But what if, instead of 77, it’s a full 40 degrees more: 117 degrees, like it was in California on July 6? Or 105, like it was in Japan last week? Then, it’s more than an issue of comfort; our lives depend on finding a way to stay cool, and in fact more than a hundred people have perished in heat-related deaths globally already this year.
Life in this new age, the Anthropocene, is marked by many things, including a human-caused increase in global heat, commonly referred to as global warming, or climate change. Risk from heat (or wildfires, or floods) is no longer something we have to rely on the overwhelmingly strong scientific consensus about global warming to tell us; every year, climate change impacts are becoming more and more obvious to everyone, whether you have a degree in climate science or not.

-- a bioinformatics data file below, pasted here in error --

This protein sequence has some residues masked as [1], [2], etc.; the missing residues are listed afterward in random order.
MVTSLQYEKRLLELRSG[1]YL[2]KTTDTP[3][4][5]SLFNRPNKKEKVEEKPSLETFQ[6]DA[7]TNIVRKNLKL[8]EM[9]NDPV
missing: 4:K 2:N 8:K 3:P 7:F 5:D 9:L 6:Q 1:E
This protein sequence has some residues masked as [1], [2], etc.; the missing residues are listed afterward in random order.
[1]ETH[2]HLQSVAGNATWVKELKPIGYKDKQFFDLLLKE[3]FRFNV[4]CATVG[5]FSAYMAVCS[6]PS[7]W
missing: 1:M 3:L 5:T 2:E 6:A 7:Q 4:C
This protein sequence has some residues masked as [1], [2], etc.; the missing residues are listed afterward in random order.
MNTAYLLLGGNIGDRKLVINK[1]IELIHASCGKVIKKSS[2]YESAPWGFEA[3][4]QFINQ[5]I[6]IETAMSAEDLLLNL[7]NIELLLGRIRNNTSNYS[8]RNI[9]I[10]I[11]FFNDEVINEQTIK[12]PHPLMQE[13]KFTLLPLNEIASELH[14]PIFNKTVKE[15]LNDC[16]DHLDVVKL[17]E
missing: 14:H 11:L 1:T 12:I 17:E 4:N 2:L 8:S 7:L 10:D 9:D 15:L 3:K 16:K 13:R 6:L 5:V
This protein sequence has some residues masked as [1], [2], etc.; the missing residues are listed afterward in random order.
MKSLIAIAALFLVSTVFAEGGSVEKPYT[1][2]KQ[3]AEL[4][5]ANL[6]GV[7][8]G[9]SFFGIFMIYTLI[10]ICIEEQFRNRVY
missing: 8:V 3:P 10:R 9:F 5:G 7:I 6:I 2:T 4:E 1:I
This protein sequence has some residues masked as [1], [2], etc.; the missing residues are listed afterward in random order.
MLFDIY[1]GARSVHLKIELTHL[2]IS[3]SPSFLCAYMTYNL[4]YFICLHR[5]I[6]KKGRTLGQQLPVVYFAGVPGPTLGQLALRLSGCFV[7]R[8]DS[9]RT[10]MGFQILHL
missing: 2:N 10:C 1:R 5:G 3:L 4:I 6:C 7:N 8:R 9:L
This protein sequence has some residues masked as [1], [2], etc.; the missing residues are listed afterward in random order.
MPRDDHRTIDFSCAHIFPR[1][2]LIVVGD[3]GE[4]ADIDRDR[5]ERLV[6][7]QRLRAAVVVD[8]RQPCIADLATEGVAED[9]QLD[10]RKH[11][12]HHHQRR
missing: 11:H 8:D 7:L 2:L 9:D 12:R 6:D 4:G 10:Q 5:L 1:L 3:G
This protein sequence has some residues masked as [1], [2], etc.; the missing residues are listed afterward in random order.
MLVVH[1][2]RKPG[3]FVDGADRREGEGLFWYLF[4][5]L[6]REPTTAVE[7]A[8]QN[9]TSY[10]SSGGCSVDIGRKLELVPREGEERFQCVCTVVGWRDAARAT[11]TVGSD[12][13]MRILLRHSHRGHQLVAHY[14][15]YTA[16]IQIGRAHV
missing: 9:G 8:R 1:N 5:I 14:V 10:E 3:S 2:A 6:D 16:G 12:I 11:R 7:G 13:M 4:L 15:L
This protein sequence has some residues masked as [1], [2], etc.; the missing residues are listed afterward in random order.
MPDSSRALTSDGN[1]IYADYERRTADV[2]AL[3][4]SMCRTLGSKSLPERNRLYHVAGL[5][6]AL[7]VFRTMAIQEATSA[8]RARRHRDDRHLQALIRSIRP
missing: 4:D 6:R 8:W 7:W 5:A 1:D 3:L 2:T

Weather and climate are different. Weather is what happens on a day-to-day basis; climate is the range of weather that we expect and consider normal (i.e., summer is hot) – but normal is changing.
As summer heat waves get longer, more numerous, and more intense (and it seems the whole world is on fire, with deadly fires everywhere from California to Greece to inside the Arctic Circle) one connection is obvious: our need to be cool.